I hold that the problem depends on the ideology since stimulus can trigger multiple different behavioural outcomes, or none. I think the behavioural outcomes of a person are influence or caused by their ideology (so for example, if you felt compelled to murder doctors who carry out abortions, abortion itself would not be the problem, rather, the problem is rooted in your perception of abortion and wherever this perception derives from.)

People often say politics is the root cause, but I don’t think it is. While politics can and does trigger behaviour, it is not the politics in of itself that is the issue. If it was, you would expect the same or similar outcomes irrespective of ideology/views, but this is not what we see.

What are the possible options we have… well, we could educate people into rational, logical and critical thinking, or we can eradicate anything that may trigger unwanted behaviour (especially to sensitive issues)… so not more criticism, no political decisions that are not unanimously supported, no causing offence… clearly this is absurd, and impossible.

Sure, we can change the things can trigger unwanted behaviour (for instance, politics… foreign policy), but as long as people still adhere to an ideology, there will always be potential problems. Temporarily solving a 'cause' for action is not solving the 'problem' itself, which will remain unless there ideology is adopted.

If we don’t accept their demands, we are regarded as the enemy, the opposition, and as the enemy we are liable to inadvertently trigger further reaction.

Applying this to Islam, and specifically the idea of Jihad, and how Islamic scripture can be used to justify conflict.

(To clarify, I regard moderate Islam, and radical Islam as two distinct positions that are based on the same source.)

Here is information the University of Southern California on Book 19 of the Sahih Muslim Hadith (The Book of Jihad and Expedition)

The word Jihad is derived from the verb jahada which means:" he exerted himself". Thus literally, Jihad means exertion, striving; but in juridico-religious sense, it signifies the exertion of one's power to the utmost of one's capacity in the cause of Allah. This is why the word Jihad has been used as the antonym to the word Qu, ud (sitting) in the Holy Qur'an (iv. 95). Thus Jihad in Islam is not an act of violence directed indiscriminately against the non-Muslims; it is the name given to an all-round struggle which a Muslim should launch against evil in whatever form or shape it appears. Qital fi sabilillah (fighting in the way of Allah) is only one aspect of Jihad. Even this qital in Islam is not an act of mad brutality. It has its material and moral functions, i. e. self-preservation and the preservation of the moral order in the world. The verdict of all religious and ethical philosophies-ancient and modern-justify war on moral grounds. When one nation is assailted by the ambitions and cupidity of another, the doctrine of non-resistance is anti-social, as it involves non-assertion, not only of one's own rights, but of those of others who need protection against the forces of tyranny and oppression. A Muslim is saddled with the responsibilities to protect himself and all those who seek his protection. He cannot afford to abandon the defenceless people, old man, women and children to privation, suffering and moral peril. Fighting in Islam, therefore, represents in Islamic Law what is known among Western jurists as" just war".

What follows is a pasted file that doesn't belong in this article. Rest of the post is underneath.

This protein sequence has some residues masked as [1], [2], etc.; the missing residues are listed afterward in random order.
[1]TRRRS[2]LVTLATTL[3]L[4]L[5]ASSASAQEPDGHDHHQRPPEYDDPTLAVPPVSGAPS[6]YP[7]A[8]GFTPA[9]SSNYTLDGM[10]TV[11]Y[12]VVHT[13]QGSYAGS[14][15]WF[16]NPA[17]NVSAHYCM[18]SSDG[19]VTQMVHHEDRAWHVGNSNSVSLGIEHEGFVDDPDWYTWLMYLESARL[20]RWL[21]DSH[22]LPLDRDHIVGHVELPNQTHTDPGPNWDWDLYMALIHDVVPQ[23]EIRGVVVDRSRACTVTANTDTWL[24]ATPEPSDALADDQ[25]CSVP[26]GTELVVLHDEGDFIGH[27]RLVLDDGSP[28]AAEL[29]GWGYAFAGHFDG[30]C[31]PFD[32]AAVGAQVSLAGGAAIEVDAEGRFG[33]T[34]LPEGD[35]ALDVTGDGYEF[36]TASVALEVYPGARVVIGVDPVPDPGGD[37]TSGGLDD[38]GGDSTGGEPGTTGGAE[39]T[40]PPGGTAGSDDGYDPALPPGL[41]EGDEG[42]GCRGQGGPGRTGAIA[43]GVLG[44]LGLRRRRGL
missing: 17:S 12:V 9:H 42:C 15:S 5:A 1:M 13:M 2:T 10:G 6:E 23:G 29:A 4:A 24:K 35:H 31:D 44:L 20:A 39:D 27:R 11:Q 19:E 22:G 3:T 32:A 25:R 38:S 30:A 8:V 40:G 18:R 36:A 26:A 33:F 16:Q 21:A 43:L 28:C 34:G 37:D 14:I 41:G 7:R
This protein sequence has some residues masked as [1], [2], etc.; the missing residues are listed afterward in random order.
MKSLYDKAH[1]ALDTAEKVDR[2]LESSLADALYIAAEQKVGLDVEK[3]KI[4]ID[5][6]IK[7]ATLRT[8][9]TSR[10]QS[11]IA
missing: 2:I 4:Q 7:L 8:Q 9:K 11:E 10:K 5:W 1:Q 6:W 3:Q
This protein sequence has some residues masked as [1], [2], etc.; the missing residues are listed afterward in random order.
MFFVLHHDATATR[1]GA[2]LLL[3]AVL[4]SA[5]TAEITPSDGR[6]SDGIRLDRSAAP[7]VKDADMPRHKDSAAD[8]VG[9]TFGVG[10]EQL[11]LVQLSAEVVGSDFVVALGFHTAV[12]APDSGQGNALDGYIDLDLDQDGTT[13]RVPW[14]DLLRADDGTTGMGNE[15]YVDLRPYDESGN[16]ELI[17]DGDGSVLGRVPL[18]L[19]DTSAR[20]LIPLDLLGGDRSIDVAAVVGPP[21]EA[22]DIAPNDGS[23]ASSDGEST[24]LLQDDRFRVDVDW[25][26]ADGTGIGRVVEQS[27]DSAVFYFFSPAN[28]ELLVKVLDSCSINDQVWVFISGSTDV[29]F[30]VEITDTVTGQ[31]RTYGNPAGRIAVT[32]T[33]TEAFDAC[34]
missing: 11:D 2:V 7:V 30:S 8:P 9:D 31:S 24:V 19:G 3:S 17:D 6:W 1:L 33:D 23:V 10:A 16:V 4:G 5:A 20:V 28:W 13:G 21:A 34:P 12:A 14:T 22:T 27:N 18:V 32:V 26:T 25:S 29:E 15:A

So, the Muslim should launch into jihad in order to fight against evil in whatever form or shape it appears, thus the key issue here is what is ‘evil’. This, I think, is a fundamental part in what separates a moderate and an extremist.

The moderates view of ‘evil’ tends to be far more flexible compared to that of the radical Muslim. Some moderate Muslims tend to uphold the view of ‘tolerance’ and ‘respect’ for all beliefs. They might think all religions are different paths to the same truth. Others may not really have a problem with non-Muslims, but might regard them as wrong in their belief and see them misguide, but they don’t see them as evil in of itself.

The radical Muslims however have a far more restricted view of ‘evil’. Since they regard the scriptures and the divine word and revelation of god, the ultimate truth, they don’t change the context, since that would negate the belief that it is the divine truth. Thus as they see Islam as inherently good, they tend to regard anyone who does no accept their brand of Islam (i.e. in its original context) has inherently evil. They often even include moderate Muslims here. They tend to think that if you truly believe in Allah and Mohammed, then you would accept their brand of Islam, otherwise, you’re and infidel, a disbeliever.

Moderate Islam is progressive (in comparison to radical Islam). It has changed, for the most part, according to the changing social and moral zeitgeist. It does this thought diluting, interpreting and/or expelling the bad parts of the Koran--the parts which do not conform to the morality of todays world or the morality of the individual--from the moderate doctrine, and highlighting the good part of the Koran.

Radical Islam, conversely, has not changed; it is essentially transporting the same behaviour from thousands of years ago to today’s world. This brand of Islam keeps in the parts that do not conform to todays morality.